MBIA Inc. yesterday announced plans to enter the world of municipal derivatives, unveiling a program to synthetically create shorterm paper for tax-exempt money market funds and other investors.

The program, which is an attempt to meet what MBIA sees as a shortage of short-term tax-exempt securities, will be offered through a new company, MBIA Investors Capital Corp.

The company is a joint venture between MBIA and Caisse des Depots et Consignations, one of the largest financial institutions in France.

Money market fund managers say they sometimes face a shortage of short-term investments, and the securities that are available often concentrate exposure in undesirable areas.

Topstar, as the new program is called, offers long-term bonds that carry a right to tender at a given short-term maturity, effectively turning bonds into notes and offering fund managers a highly rated alternative investment. The program will not be enhanced by MBIA, and the underlying bonds may or may not carry financial guaranty insurance, company officials said.

It mirrors programs underway at several major money center banks, including Bankers Trust Co. and Morgan Guaranty Trust Co. of New York.

"Topstar was developed to meet the strong, growing demand for high quality short-term, tax-exempt securities by portfolio and money market fund managers," said David H. Elliott, president and chief executive officer of MBIA. "[It] will enhance the efficiency of public finance by creating a new supply of short-term securities for investors while expanding the market for long-term bonds."

Ian MacKinnon, head of the fixed-income group at the Vanguard Group of Investment Cos., said the supply shortage has not been as big a problem for him as the lack of diversity. He called Topstar an "excellent way of improving both credit quality and diversity."

He said much of the short-term paper available is backed by Japanese banks, which have recently faced severe credit quality problems. Synthetic paper backed by highly rated European institutions will provide a valuable way to generate a better mix of exposure in portfolios, MacKinnon said.

But others said they were unlikely customers.

Gregory Harrington, a portfolio manager at Franklin Advisers Inc., said his company has a policy against using any kind of derivative product and has been rejecting tender-option bonds for almost 10 years.

"We have trouble with it," Harrington said. "Our attorneys feel that we cannot get an opinion that the pass-through is tax-exempt."

Harrington said Franklin has asked the Internal Revenue Service for a ruling as to whether these kinds of synthetic short-term instruments are tax-exempt, but the IRS declined to decide the issue.

MacKinnon of Vanguard said the IRS position is not a concern for him and is in fact not surprising, since the derivative product involved does not create tax-exempt income. The only reason the IRS would get involved, MacKinnon said, would be if the product took taxable income and made it tax-exempt.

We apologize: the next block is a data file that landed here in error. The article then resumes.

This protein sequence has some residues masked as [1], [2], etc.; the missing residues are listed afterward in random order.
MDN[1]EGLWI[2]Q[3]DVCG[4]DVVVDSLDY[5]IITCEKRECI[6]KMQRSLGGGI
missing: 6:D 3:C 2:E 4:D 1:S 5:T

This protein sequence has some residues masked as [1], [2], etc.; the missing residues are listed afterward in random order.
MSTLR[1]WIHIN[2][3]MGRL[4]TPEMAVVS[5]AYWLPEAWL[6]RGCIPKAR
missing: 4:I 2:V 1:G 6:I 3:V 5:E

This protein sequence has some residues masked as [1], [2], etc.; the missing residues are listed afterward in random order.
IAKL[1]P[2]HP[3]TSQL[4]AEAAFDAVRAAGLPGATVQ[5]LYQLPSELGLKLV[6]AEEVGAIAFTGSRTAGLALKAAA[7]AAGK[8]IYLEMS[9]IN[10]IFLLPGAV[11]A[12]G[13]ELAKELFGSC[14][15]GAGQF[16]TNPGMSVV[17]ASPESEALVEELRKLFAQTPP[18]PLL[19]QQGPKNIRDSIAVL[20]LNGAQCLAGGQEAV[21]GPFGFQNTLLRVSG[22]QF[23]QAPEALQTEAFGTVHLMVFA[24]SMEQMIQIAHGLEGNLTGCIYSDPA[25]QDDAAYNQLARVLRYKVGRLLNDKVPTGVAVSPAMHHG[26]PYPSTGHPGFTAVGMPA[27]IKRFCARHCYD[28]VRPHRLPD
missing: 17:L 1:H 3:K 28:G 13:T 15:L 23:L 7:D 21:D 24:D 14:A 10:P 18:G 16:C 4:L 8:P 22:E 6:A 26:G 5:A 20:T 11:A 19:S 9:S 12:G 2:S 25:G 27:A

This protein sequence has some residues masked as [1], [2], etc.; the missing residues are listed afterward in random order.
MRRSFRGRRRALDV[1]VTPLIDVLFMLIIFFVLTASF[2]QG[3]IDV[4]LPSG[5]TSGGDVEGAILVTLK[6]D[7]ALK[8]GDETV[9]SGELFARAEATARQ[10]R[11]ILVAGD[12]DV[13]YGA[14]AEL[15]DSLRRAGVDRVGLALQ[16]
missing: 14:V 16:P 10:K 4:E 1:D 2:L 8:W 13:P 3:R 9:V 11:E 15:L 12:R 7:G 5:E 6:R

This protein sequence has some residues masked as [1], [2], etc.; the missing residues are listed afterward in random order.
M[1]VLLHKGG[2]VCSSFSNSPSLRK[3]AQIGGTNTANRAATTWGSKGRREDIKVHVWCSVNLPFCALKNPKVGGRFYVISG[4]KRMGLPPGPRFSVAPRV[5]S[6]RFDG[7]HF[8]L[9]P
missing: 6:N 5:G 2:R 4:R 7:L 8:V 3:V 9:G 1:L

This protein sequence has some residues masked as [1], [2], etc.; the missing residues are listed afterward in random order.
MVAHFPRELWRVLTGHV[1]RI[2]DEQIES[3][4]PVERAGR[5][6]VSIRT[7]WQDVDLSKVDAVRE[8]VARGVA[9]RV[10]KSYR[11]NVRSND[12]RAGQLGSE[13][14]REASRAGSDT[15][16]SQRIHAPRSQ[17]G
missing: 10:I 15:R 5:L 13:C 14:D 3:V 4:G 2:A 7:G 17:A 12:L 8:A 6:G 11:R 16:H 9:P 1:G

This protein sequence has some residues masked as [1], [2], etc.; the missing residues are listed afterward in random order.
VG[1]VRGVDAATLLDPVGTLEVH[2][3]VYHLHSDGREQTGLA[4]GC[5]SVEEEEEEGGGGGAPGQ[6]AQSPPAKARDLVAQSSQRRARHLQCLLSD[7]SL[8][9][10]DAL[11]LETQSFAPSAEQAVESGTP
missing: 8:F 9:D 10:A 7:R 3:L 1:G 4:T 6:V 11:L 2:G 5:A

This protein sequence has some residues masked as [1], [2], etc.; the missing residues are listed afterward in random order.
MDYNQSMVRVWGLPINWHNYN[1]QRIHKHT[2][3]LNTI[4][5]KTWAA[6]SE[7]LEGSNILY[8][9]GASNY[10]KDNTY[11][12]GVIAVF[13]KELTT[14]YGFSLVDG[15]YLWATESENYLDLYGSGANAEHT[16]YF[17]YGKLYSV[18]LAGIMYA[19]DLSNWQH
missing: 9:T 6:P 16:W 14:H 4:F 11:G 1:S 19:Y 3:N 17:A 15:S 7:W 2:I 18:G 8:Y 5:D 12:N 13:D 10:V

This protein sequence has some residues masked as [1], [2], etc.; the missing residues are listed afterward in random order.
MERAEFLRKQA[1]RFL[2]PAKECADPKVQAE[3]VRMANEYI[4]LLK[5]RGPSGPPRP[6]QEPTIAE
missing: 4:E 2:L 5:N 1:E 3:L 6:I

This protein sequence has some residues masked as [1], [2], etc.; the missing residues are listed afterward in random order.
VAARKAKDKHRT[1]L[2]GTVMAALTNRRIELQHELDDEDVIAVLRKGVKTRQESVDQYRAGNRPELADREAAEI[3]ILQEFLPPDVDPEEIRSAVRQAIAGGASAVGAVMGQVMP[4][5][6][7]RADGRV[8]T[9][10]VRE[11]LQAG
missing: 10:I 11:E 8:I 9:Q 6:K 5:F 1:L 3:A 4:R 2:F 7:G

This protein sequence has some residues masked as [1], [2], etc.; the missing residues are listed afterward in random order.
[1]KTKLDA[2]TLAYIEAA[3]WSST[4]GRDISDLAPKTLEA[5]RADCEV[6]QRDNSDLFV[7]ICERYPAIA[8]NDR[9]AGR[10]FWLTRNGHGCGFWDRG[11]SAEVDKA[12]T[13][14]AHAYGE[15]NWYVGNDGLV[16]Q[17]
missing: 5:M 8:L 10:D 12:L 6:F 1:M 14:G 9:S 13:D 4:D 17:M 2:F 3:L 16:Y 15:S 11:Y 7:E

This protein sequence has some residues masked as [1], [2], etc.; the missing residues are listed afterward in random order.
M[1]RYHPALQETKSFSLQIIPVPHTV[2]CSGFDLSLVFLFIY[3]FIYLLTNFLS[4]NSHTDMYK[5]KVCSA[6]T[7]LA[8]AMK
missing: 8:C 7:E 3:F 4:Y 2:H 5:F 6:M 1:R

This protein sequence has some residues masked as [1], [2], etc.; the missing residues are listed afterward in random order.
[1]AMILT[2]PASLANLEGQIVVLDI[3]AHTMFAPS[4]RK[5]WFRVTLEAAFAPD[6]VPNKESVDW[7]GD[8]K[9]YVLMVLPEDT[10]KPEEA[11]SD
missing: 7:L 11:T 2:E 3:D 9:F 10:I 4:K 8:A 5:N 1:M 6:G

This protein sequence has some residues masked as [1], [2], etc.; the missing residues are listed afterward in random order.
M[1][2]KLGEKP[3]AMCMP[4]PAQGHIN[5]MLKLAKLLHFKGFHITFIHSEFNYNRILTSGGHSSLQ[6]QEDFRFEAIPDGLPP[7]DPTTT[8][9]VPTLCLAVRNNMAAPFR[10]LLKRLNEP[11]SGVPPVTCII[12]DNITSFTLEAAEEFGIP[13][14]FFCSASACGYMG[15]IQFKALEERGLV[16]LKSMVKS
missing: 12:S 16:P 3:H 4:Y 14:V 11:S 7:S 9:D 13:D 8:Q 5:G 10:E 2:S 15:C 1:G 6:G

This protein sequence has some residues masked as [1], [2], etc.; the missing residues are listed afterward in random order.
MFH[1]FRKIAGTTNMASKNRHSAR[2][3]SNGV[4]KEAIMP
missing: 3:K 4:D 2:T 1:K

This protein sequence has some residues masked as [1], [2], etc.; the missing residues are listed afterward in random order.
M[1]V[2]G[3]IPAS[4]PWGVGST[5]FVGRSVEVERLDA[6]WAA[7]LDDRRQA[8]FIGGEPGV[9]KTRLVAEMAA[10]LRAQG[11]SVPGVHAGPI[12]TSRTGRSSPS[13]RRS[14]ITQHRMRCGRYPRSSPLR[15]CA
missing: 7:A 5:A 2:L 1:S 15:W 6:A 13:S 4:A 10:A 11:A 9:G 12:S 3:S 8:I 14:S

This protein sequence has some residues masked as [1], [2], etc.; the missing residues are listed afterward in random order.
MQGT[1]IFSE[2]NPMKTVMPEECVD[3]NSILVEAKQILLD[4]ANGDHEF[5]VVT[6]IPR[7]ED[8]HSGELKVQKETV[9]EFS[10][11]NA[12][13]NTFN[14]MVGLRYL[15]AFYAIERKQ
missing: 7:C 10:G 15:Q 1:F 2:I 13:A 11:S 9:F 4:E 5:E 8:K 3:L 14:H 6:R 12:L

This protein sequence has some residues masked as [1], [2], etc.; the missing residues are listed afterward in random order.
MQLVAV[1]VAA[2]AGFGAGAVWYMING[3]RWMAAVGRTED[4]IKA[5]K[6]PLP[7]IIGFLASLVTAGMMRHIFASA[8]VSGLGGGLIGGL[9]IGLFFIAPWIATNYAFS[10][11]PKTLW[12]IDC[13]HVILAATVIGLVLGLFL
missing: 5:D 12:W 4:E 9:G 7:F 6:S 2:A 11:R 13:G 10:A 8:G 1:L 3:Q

He said there may actually be a net revenue gain for the federal government from tender-option programs, because they feed the taxable bottom lines of the companies offering the service.

Other market sources said there has been so much of this kind of paper marketed and even if the IRS suddenly decided to take on the issue, its ruling would likely not retroactively affect outstanding deals.

To find out how big a problem the supply shortage has become, officials at MBIA say they recently conducted a survey of the market. Marc D. Morris, a senior product manager for the new venture, said the study focused on 1991, when there was a demand of about $154 billion for short-term securities.

That year, he said, there was only about $52 billion in straightforward notes offered in the tax-exempt market. The $102 billion gap was filled mostly with variable-rate demand notes, but about $13 billion of the shortage was overcome through derivative products like inverse floaters and tender option bonds.

Morris said he expects Topstar to compete with the variable-rate demand-done market, as well as in the derivative niche.

Officials from the two companies involved said it will capitalize on MBIA's strength in selecting and monitoring municipal securities to use in the program, in conjunction with the risk management experience of CDC Capital, the subsidiary of Caisse des Depots that will help manage the joint venture.

To meet the credit quality demands of money market funds, only double-A or triple-A rated securities will be selected, according to Peggy Garfunkel, a managing director of the new company. Credit quality is also vital because in the event of severe rating downgrades investors loss the right to tender.

Besides the triple-A ratings of MBIA and Caisse des Depots, the program is backed by liquidity facilities from Banque Nationale de Paris and Banque Francaise du Commerce Exterieur.

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